Bavinck is weighty and scholarly, but not impossible to read.  All he calls for is a bit of patience, a reasonably slow pace, strong hot coffee, and a mind ready for work. This first volume is…no surprise here…on ethics.  But such a topic so overlaps the study of man, mankind, humanity, people-persons that it is worthy to be used alongside the other two books listed here.

Any study of anthropology from Christian foundations has to examine what we were created to be like, how that changed due to the Fall, and how that has changed again due to redemption.  This is not ivory tower philosophy or dry-as-dust theology.  These matters are the nuts and bolts of Christian life and thought.  From here, one gets an understanding that should emanate from the pulpit, define the Humanities, impact the social order, and permeate every area of life and thought.

As my previous post indicates, one ventures here not just in reading some old dead Dutchman named Herman Bavinck, but in “Scaling Mount Bavinck.”

An Introduction to Theological Anthropology:  Humans, Both Creaturely and Divine by Joshua R. Farris is published by Baker. Academic.

Image may contain: text that says 'An Introduction to Theological Anthropology HUMANS, BOTH CREATURELY AND DIVINE JOSHUA R. FARRIS FOREWORD BY MARC CORTEZ'

When I first received my review copy of An Introduction to Theological Anthropology, I began second guessing myself for requesting it.  I really try to avoid asking for review copies of books that I think I will find too shallow, too technical, or disagreeable.  I thought this book would be way over my head, far above my reading ability, too deeply theological for my tastes, and too unfamiliar as a topic.

I was right.  And I am loving this book.  Yes, at times my comprehension of the discussion falls to a flat zero while Dr. Farris buzzes right on along tossing out terms and views that I know nothing of.  Some mornings, the caffeine in the coffee cannot quite energize me to the level of the book.  But so often, I have found myself very moved in the heart and challenged in the mind to think on topics that have never resonated quite this way before.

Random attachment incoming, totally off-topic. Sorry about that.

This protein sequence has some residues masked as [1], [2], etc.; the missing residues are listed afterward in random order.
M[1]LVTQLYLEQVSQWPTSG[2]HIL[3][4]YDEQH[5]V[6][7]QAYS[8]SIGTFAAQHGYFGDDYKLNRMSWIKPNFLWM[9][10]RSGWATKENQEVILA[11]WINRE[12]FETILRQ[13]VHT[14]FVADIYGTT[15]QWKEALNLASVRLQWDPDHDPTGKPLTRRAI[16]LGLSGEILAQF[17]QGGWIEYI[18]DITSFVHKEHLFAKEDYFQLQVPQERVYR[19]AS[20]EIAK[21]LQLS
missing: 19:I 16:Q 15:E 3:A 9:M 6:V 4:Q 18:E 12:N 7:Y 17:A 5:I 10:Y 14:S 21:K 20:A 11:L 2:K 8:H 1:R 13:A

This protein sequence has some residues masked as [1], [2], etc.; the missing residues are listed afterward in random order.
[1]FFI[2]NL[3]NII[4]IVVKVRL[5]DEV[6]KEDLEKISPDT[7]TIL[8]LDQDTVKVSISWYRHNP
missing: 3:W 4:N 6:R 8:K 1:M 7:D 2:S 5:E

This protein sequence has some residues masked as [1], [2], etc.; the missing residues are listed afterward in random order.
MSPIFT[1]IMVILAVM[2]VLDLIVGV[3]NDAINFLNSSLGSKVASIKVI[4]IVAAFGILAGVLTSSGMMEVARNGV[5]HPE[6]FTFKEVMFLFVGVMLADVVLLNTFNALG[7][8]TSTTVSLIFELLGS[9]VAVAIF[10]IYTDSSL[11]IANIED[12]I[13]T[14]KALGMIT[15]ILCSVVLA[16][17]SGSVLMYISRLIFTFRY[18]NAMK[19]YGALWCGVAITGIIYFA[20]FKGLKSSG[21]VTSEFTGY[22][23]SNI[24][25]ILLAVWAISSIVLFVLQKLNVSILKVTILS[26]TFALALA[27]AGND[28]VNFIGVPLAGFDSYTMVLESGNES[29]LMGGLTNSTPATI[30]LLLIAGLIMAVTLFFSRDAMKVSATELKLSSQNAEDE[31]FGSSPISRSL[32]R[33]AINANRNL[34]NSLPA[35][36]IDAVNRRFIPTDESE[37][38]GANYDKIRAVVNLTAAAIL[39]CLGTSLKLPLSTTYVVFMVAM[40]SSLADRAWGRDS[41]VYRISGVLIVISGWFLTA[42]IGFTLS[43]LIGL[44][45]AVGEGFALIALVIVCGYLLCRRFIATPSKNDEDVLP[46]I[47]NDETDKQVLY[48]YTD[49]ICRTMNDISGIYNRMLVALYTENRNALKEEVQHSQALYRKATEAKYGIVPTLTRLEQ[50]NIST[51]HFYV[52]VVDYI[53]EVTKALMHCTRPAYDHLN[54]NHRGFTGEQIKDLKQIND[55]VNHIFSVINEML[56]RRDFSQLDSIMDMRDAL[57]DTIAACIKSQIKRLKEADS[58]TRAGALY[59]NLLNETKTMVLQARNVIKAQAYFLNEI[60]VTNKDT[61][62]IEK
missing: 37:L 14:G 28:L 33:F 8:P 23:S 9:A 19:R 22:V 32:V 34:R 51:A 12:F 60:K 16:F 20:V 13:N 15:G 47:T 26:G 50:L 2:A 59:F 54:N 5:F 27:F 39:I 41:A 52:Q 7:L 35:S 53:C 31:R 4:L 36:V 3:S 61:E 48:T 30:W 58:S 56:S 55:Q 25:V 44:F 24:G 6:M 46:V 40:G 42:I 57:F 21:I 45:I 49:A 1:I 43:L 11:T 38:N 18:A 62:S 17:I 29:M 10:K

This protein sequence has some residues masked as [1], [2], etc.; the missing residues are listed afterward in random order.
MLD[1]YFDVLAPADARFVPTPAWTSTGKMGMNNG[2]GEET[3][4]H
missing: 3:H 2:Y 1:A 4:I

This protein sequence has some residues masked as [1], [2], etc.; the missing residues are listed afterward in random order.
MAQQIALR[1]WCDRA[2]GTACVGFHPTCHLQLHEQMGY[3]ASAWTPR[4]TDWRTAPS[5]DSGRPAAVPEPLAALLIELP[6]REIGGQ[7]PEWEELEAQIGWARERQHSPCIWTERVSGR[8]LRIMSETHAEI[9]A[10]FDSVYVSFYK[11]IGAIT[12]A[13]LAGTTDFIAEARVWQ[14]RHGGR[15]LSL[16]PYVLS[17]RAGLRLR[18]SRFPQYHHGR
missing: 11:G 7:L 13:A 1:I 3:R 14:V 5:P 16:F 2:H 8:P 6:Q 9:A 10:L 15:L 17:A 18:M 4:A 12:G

One of the saddest parts (and don’t bother to mourn for me) of being a book reviewer is that there is a drive to finish and post a few comments.  But this is a book that a reader needs to go through from start to finish, and then start over again with a pen and paper in hand.  Or he or she needs a group to study with.  Or maybe, one should just pay Dr. Farris to give lectures and reading assignments from the book.

One of my recurring thoughts on this book is about how vital this topic would be not just to a trained or aspiring theologian, but to a trained or aspiring student of philosophy.  I have spoken, as an outsider, about the need for, the growth of, the advance of Christians in philosophy and Christian approaches to philosophy.  And humans are central to our study of philosophy.  One thing that has dawned more slowly on me is that it is not just theologians and philosophers who should study “Humans, both creaturely and divine,” but also historians, literary scholars, psychiatrists, teachers, business people, and everyone else whose lives touch humanity.

What about preachers?  One of the questions I keep asking while reading this book is the old saying, “Will this preach?”  I don’t think, on the one hand, that many preachers will be stealing long passages from this book to incorporate into their sermons.  But the book’s discussion of the Incarnation worked me over.  I would not dare read those portions on the morning before giving an Advent sermon.  If I did read them at that point, I would not step into the pulpit.  But I would read and reread and think on these passages in my own study, which should be filled with sermons directed to my own mind and heart.

This is rich stuff. I have no doubt that some scholars and students more familiar with the sources cited and the topics addressed will have some fascinating tug of wars with this book.  “Farris did not adequately address such and such.”  “His treatment of this or that did not reflect a proper understanding of the whatever position.”  That is fine, for that is the world of some people, and such clashes of iron sharpens the clashed against iron.  But that is not my world.

For me, this book is once a again a work that impacts both head knowledge and heart direction.

Great books–all three.  Certainly, different strokes for different folks.  All three are evidences of God’s abundant blessings via the publishing world for us today.